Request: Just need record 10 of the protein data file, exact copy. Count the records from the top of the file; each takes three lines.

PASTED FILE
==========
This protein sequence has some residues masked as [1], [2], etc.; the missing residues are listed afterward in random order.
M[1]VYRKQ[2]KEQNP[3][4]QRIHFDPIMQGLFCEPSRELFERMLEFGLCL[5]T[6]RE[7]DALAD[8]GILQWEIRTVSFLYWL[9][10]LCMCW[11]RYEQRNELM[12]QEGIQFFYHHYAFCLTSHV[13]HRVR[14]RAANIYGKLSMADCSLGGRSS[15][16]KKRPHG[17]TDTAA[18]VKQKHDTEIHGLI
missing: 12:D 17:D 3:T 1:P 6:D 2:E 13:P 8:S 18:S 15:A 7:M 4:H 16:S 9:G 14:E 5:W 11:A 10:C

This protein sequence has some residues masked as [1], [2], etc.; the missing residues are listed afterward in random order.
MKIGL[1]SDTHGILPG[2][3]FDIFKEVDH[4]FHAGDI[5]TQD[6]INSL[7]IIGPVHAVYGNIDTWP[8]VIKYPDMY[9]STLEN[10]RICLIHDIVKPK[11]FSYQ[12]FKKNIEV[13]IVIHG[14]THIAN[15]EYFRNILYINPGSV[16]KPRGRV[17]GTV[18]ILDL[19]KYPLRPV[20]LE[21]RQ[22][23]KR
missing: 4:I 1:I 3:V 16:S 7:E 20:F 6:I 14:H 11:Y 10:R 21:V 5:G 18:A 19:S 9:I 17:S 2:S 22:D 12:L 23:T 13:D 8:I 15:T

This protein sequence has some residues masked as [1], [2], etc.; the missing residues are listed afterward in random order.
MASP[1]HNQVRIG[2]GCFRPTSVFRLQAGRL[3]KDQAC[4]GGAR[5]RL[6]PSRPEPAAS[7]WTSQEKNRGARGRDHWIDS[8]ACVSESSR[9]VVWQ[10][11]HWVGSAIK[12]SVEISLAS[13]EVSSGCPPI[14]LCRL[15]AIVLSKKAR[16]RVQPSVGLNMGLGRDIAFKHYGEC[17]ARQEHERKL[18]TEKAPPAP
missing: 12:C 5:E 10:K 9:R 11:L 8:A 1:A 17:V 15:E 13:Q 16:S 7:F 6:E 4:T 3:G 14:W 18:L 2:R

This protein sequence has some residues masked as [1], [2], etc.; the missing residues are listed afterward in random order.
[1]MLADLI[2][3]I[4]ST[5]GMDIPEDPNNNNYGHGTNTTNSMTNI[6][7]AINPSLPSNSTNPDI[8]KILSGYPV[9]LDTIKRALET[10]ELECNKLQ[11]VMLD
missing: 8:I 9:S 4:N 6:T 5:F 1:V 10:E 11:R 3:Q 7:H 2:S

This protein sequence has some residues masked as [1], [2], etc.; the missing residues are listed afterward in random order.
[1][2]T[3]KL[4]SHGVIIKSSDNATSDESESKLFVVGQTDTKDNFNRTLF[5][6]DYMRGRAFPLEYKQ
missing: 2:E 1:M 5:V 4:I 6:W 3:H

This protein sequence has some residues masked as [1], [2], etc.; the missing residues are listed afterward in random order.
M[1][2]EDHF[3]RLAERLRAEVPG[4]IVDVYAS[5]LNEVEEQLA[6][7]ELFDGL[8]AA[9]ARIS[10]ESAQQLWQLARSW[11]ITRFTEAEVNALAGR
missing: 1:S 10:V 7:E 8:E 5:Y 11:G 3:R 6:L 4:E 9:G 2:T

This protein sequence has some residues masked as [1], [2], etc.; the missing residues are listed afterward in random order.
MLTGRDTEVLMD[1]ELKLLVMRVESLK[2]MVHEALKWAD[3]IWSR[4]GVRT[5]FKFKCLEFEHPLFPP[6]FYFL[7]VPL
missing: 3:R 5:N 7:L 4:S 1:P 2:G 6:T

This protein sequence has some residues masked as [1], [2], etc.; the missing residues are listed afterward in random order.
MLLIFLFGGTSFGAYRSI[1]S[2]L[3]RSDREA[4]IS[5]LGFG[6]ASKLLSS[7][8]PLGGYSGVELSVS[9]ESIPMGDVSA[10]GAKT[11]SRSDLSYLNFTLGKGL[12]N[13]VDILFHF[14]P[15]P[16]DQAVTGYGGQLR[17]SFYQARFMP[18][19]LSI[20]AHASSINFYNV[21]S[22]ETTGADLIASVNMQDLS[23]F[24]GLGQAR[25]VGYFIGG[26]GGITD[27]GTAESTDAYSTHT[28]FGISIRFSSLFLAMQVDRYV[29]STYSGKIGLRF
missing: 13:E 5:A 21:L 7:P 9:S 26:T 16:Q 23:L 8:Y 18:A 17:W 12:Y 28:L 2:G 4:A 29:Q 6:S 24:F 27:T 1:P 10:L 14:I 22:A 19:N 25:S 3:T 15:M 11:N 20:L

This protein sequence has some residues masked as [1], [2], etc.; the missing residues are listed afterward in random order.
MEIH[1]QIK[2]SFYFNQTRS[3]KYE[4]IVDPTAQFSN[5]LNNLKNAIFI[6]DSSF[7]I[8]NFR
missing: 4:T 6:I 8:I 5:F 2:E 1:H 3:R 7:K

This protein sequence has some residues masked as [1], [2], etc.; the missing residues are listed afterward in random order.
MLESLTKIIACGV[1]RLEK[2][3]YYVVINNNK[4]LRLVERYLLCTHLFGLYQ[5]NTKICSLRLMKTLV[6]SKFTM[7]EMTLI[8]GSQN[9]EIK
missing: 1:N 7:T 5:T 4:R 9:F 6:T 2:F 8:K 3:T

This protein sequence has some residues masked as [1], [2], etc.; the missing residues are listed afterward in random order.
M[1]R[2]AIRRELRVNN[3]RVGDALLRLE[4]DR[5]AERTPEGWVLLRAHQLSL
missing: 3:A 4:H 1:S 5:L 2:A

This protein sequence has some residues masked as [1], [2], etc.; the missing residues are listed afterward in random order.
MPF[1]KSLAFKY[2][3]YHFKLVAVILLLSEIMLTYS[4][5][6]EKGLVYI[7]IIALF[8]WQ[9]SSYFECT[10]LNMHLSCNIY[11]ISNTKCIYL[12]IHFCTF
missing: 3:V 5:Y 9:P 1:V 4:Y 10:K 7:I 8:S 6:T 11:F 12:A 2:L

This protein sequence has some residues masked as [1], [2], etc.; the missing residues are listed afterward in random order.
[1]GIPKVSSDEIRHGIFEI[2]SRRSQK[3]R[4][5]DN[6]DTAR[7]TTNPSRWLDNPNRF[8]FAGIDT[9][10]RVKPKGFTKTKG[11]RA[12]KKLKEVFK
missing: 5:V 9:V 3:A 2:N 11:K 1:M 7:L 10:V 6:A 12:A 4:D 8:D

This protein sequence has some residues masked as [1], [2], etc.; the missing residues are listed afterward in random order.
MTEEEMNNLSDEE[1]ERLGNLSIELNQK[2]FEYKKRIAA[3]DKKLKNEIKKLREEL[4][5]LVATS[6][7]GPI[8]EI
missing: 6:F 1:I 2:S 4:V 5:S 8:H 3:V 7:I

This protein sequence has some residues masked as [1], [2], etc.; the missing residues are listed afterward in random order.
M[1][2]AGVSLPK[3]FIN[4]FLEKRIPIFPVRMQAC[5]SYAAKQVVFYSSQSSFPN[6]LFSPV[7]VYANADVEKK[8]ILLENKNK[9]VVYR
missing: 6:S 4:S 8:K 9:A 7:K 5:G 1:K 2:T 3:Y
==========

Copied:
This protein sequence has some residues masked as [1], [2], etc.; the missing residues are listed afterward in random order.
MLESLTKIIACGV[1]RLEK[2][3]YYVVINNNK[4]LRLVERYLLCTHLFGLYQ[5]NTKICSLRLMKTLV[6]SKFTM[7]EMTLI[8]GSQN[9]EIK
missing: 1:N 7:T 5:T 4:R 9:F 6:T 2:F 8:K 3:T